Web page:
My son, Hammer, has Asperger's Syndrome, which is on the autistic spectrum. I know there are a few other journalers out there who have children or know children on the autistic spectrum.
Please read this even if you don't think you do know anyone with autism, you may be surprised to find that you do!
Ten Things Every Child with Autism Wishes You Knew
By Ellen Notbohm
South Florida Parenting
Some days it seems the only predictable thing about it is the
unpredictability. The only consistent attribute, the inconsistency.
There is little argument on any level but that autism is baffling, even
to those who spend their lives around it.
The child who lives with autism may look "normal," but his or her
behavior can be perplexing and downright difficult. Today, the citadel
of autism, once thought an "incurable" disorder, is cracking around the
foundation. Every day, individuals with autism show us they can
overcome, compensate for, and otherwise manage many of the condition's
most challenging aspects. Equipping those around our children with a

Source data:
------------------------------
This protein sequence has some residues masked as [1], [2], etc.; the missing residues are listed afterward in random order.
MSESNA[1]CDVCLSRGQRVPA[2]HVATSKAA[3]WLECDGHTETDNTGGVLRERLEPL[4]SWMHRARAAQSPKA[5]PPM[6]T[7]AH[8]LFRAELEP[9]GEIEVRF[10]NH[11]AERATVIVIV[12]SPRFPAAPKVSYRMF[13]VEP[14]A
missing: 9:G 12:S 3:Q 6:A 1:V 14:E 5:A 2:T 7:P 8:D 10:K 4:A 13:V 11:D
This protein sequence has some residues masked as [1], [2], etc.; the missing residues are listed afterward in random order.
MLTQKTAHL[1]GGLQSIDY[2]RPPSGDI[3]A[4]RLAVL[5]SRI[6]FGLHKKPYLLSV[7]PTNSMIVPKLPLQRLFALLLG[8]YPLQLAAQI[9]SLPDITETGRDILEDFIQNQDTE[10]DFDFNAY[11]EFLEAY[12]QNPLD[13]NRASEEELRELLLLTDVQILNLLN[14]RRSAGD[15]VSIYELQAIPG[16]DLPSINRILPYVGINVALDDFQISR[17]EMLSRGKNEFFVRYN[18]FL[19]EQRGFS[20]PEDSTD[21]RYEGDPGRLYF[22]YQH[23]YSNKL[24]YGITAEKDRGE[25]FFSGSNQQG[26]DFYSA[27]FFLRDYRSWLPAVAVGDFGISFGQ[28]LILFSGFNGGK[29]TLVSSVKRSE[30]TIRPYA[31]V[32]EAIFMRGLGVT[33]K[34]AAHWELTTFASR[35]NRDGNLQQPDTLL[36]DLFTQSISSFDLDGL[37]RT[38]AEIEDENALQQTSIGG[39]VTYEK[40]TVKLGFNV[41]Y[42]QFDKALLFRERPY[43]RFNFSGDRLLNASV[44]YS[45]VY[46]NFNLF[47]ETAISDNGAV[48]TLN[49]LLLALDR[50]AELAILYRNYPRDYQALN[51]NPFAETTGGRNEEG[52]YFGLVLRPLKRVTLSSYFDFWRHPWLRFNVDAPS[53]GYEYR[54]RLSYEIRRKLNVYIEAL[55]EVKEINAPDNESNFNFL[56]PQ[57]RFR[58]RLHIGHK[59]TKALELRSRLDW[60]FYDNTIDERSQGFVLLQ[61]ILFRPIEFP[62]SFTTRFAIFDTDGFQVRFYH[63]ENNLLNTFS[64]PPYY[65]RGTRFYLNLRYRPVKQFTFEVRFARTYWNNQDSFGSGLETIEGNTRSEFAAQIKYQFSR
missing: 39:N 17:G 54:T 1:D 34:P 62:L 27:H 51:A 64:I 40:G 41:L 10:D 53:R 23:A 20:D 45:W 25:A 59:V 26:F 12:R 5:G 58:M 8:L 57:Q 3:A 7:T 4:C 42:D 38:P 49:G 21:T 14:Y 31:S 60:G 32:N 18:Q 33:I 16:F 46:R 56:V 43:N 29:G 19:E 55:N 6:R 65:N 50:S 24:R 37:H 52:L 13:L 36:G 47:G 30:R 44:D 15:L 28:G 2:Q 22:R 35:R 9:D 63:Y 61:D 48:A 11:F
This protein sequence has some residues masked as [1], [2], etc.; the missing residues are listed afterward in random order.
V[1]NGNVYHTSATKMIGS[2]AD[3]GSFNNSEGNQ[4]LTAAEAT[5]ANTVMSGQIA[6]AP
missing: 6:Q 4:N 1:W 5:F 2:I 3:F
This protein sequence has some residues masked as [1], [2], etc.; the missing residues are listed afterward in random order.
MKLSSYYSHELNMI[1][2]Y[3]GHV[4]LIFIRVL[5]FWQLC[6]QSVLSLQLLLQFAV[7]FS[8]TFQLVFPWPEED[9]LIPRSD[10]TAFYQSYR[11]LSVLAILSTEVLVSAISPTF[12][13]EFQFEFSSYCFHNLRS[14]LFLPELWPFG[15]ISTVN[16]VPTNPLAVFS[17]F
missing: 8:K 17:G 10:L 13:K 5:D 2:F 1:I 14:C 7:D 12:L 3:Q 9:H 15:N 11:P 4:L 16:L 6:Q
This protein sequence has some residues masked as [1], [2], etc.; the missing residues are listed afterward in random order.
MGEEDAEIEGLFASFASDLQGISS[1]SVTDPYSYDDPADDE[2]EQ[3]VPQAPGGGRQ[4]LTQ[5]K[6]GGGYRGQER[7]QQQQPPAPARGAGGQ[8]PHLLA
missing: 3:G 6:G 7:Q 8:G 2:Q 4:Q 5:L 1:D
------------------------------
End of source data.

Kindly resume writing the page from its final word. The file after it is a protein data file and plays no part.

simple understanding of autism's most basic elements has a tremendous
effect on the children's journey towards productive, independent
adulthood. Autism is an extremely complex disorder, but we can distill
it to three critical components: sensory processing difficulties,
speech/language delays and impairments, and whole child/social
Here are 10 things every child with autism wishes you knew.
1. I am a child with autism. I am not "autistic." My autism is one
aspect of my total character. It does not define me as a person. Are you
a person with thoughts, feelings and many talents, or are you just fat
(overweight), myopic (wear glasses) or klutzy (uncoordinated, not good
2. My sensory perceptions are disordered. This means the ordinary
sights, sounds, smells, tastes and touches of everyday life that you may
not even notice can be downright painful for me. The very environment in
which I have to live often seems hostile. I may appear withdrawn or
belligerent to you, but I am really just trying to defend myself. A
"simple" trip to the grocery store may be hell for me. My hearing may be
hyperacute. Dozens of people are talking at once. The loudspeaker booms
today's special. Muzak whines from the sound system. Cash registers beep
and cough. A coffee grinder is chugging. The meat cutter screeches,
babies wail, carts creak, the fluorescent lighting hums. My brain can't
filter all the input, and I'm in overload! My sense of smell may be
highly sensitive. The fish at the meat counter isn't quite fresh, the
guy standing next to us hasn't showered today, the deli is handing out
sausage samples, the baby in line ahead of us has a poopy diaper,
they're mopping up pickles on Aisle 3 with ammonia. ... I can't sort it
all out, I'm too nauseous.
Because I am visually oriented, this may be my first sense to become